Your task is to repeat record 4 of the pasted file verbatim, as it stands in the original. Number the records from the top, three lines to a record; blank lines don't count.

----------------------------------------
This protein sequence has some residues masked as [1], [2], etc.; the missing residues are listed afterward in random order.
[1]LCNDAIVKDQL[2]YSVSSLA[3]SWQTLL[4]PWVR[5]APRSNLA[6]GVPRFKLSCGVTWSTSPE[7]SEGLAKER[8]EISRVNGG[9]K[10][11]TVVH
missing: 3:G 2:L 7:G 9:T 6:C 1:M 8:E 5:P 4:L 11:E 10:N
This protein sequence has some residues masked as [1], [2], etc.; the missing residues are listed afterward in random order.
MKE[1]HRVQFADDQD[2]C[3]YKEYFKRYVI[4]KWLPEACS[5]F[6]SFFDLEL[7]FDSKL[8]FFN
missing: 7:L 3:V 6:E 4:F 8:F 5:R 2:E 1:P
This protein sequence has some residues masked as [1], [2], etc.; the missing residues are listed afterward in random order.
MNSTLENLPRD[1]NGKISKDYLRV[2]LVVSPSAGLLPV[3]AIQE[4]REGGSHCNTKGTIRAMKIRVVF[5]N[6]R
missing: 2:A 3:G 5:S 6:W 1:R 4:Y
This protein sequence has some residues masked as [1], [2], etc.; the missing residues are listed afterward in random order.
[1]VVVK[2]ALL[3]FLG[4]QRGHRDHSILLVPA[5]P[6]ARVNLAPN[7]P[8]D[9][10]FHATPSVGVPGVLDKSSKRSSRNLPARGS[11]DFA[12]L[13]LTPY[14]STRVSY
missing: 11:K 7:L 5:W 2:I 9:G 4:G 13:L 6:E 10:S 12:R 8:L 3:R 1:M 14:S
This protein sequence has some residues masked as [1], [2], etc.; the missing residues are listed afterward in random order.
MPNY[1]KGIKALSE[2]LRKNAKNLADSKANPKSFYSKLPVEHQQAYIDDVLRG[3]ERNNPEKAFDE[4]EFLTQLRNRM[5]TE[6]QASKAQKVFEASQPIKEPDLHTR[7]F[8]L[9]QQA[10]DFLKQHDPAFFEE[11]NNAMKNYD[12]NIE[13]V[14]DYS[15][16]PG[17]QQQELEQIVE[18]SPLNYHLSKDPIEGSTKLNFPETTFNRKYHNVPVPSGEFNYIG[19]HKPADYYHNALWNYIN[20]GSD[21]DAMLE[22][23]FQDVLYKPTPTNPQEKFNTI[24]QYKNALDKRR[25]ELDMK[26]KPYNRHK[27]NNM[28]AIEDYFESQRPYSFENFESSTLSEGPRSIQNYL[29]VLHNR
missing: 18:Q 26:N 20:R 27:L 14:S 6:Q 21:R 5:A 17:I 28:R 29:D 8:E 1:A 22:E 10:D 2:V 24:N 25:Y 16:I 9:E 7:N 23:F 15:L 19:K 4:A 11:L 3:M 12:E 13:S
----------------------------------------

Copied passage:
This protein sequence has some residues masked as [1], [2], etc.; the missing residues are listed afterward in random order.
[1]VVVK[2]ALL[3]FLG[4]QRGHRDHSILLVPA[5]P[6]ARVNLAPN[7]P[8]D[9][10]FHATPSVGVPGVLDKSSKRSSRNLPARGS[11]DFA[12]L[13]LTPY[14]STRVSY
missing: 11:K 7:L 5:W 2:I 9:G 4:G 13:L 6:E 10:S 12:R 8:L 3:R 1:M 14:S